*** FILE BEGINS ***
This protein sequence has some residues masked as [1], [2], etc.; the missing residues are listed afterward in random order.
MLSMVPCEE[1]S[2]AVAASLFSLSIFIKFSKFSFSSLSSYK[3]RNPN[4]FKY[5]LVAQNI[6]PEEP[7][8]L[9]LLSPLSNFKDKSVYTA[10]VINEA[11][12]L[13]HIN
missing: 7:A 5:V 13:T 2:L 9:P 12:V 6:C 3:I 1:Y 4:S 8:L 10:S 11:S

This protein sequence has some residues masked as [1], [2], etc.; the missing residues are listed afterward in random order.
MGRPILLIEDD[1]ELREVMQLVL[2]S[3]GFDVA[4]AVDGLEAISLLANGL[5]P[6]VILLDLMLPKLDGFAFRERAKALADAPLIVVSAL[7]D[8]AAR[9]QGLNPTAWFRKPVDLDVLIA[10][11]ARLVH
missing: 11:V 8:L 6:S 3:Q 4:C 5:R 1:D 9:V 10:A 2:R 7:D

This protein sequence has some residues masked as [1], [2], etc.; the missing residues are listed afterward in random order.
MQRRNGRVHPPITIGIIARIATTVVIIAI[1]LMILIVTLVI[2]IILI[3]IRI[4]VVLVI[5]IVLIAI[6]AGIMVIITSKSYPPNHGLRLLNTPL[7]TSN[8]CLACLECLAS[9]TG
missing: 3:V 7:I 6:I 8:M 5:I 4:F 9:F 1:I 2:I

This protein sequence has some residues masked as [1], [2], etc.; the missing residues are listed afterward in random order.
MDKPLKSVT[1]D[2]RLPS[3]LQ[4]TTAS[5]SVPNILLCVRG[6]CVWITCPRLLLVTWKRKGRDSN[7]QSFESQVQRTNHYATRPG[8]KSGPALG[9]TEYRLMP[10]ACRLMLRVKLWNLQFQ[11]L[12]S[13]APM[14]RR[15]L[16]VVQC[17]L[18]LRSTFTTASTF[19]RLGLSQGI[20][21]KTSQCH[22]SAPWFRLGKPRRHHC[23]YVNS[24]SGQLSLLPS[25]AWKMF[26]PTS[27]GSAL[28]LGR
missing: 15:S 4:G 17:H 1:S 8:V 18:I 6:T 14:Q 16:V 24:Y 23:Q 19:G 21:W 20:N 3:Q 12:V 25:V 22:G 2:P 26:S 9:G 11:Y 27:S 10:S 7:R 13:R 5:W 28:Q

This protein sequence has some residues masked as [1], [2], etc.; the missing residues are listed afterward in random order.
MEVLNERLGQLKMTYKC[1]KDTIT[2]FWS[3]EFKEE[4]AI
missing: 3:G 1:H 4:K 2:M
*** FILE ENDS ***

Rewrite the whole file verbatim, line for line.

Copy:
This protein sequence has some residues masked as [1], [2], etc.; the missing residues are listed afterward in random order.
MLSMVPCEE[1]S[2]AVAASLFSLSIFIKFSKFSFSSLSSYK[3]RNPN[4]FKY[5]LVAQNI[6]PEEP[7][8]L[9]LLSPLSNFKDKSVYTA[10]VINEA[11][12]L[13]HIN
missing: 7:A 5:V 13:T 2:L 9:P 12:V 6:C 3:I 1:Y 4:S 8:L 10:S 11:S

This protein sequence has some residues masked as [1], [2], etc.; the missing residues are listed afterward in random order.
MGRPILLIEDD[1]ELREVMQLVL[2]S[3]GFDVA[4]AVDGLEAISLLANGL[5]P[6]VILLDLMLPKLDGFAFRERAKALADAPLIVVSAL[7]D[8]AAR[9]QGLNPTAWFRKPVDLDVLIA[10][11]ARLVH
missing: 11:V 8:L 6:S 3:Q 4:C 5:R 1:D 9:V 10:A 2:R 7:D

This protein sequence has some residues masked as [1], [2], etc.; the missing residues are listed afterward in random order.
MQRRNGRVHPPITIGIIARIATTVVIIAI[1]LMILIVTLVI[2]IILI[3]IRI[4]VVLVI[5]IVLIAI[6]AGIMVIITSKSYPPNHGLRLLNTPL[7]TSN[8]CLACLECLAS[9]TG
missing: 3:V 7:I 6:I 8:M 5:I 4:F 9:F 1:I 2:I

This protein sequence has some residues masked as [1], [2], etc.; the missing residues are listed afterward in random order.
MDKPLKSVT[1]D[2]RLPS[3]LQ[4]TTAS[5]SVPNILLCVRG[6]CVWITCPRLLLVTWKRKGRDSN[7]QSFESQVQRTNHYATRPG[8]KSGPALG[9]TEYRLMP[10]ACRLMLRVKLWNLQFQ[11]L[12]S[13]APM[14]RR[15]L[16]VVQC[17]L[18]LRSTFTTASTF[19]RLGLSQGI[20][21]KTSQCH[22]SAPWFRLGKPRRHHC[23]YVNS[24]SGQLSLLPS[25]AWKMF[26]PTS[27]GSAL[28]LGR
missing: 15:S 4:G 17:H 1:S 8:V 18:I 6:T 14:Q 16:V 24:Y 23:Q 19:G 21:W 20:N 3:Q 12:V 25:V 22:G 2:P 26:S 9:G 11:Y 27:S 10:S 7:R 13:R 5:W 28:Q

This protein sequence has some residues masked as [1], [2], etc.; the missing residues are listed afterward in random order.
MEVLNERLGQLKMTYKC[1]KDTIT[2]FWS[3]EFKEE[4]AI
missing: 3:G 1:H 4:K 2:M